GANGEL: So it wasn't just David Muir. He was out on book tour, he was asked this question over and over, and he repeatedly said that he didn't take them. I think, in this case, it was inadvertent, it was an honest mistake. He did not think he had taken them. That said, what it shows is that even someone who had a rigorous process, it doesn't always work. He did say in one interview that his staff had searched. I asked about that this morning and was told that what they were talking about was originally when they left the White House, that search happened because how did they then miss these four boxes.

HARLOW: Yes, right. Great reporting, Jamie. Really stunning, but stay with us as we bring back in M.J. Lee. So M.J., I wonder how the Biden White House feels about it this morning.

M.J. LEE, CNN WHITE HOUSE CORRESPONDENT: Yes, I can tell you the White House is certainly not doing some kind of public victory dance. But at the same time, when the Pence news broke yesterday, I can tell you that there was sort of this sense of quiet relief because keep in mind, the Biden White House has really been under siege for the last couple of weeks. Ever since we learned about the first batch of classified documents, getting asked all these questions about how those documents possibly ended up in Biden's office, in Biden's personal home, why the nature of their disclosures have been so drip, drip, drip, in nature, and then of course the appointment of the special counsel.

And yesterday when the Pence news broke, there was sort of this sense that the temperature could potentially come down a little bit for President Biden because this now becomes not only just a Biden focused story, and I think there are essentially two hopes right now from the Biden White House and Biden allies. One is just this overall emphasis that it wasn't just Biden's former aides who made the mistake of packing up boxes and having classified documents end up where they shouldn't have. And second is just emphasizing what they have been trying to do all along, and that is to say it's less sort of the issue of where the documents ended up and that mistakes were made, but more about what these aids and lawyers did once they discovered the documents. And they have really been trying to press the case all along that, look, as soon as these lawyers discover these documents, they did the right thing by immediately going to the National Archives. So they're really hoping that on both of those fronts, the Pence issue can help them sort of make that case.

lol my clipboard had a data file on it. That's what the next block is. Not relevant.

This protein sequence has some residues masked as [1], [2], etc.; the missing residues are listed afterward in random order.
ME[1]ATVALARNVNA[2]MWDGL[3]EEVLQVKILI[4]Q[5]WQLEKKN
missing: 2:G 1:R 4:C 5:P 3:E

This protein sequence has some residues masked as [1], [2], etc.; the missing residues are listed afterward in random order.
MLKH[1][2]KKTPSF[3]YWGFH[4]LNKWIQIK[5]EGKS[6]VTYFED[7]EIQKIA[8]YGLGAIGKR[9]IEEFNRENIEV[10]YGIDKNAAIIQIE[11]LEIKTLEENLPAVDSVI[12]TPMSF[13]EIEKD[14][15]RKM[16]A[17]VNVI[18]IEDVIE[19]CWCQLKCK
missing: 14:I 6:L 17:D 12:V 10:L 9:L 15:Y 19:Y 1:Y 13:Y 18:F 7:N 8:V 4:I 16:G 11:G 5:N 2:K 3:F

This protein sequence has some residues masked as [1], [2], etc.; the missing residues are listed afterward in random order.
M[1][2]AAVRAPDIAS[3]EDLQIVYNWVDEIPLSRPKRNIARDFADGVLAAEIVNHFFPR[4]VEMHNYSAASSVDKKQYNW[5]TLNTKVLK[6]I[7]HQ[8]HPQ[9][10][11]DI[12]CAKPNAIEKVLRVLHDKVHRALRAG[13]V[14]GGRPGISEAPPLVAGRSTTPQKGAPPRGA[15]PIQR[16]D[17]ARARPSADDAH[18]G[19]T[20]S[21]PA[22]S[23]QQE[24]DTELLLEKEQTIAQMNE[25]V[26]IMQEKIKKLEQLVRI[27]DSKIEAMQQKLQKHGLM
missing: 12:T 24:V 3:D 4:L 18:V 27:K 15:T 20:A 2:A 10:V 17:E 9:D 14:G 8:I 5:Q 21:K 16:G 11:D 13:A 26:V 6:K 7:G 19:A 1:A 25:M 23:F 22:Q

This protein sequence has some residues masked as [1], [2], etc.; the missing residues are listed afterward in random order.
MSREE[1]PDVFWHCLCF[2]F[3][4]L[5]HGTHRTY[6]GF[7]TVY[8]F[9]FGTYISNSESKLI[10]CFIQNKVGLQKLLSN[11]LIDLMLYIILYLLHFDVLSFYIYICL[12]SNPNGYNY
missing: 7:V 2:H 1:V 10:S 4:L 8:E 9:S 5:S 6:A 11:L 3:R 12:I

LEMON: It's interesting. It's going to be interesting to see. Are they going to appoint another special counsel, because they're going to run out of special counsels.

HARLOW: My gosh, three?

LEMON: It could be three. Who knows how many other people have classified documents in their possession? Thank you, Jamie. Thank you, M.J., appreciate that. And you can read more of Jamie's reporting on the Pence documents. Go to

HARLOW: There's a whole really interesting timeline of how this unfolded.

LEMON: Justin Bieber joining a long list of pop stars that sell their music catalogs. We're going to tell you how much he got for them straight ahead.

HARLOW: A pretty penny.

A Democratic congressman announcing he will be challenging newly independent Kyrsten Sinema for her Senate seat in Arizona, also acknowledging he's putting his fellow Democrats in a difficult spot on who to support. Congressman Ruben Gallego joins us live on CNN this morning.



LEMON: Progressive Congressman Ruben Gallego acknowledging that his entrance into the Arizona Senate race this week, has put his fellow Democrats in a difficult spot saying, "I know they're in a very sticky situation," while also defending the decision. If the newly Independent Kyrsten Sinema decides to run again, Democratic leaders would be forced to choose between standing by Gallego, or Sinema the incumbent who caucuses with Democrats. So, the seat carries enormous stakes for Democrat's control of the Senate, leaders from both parties addressing his run.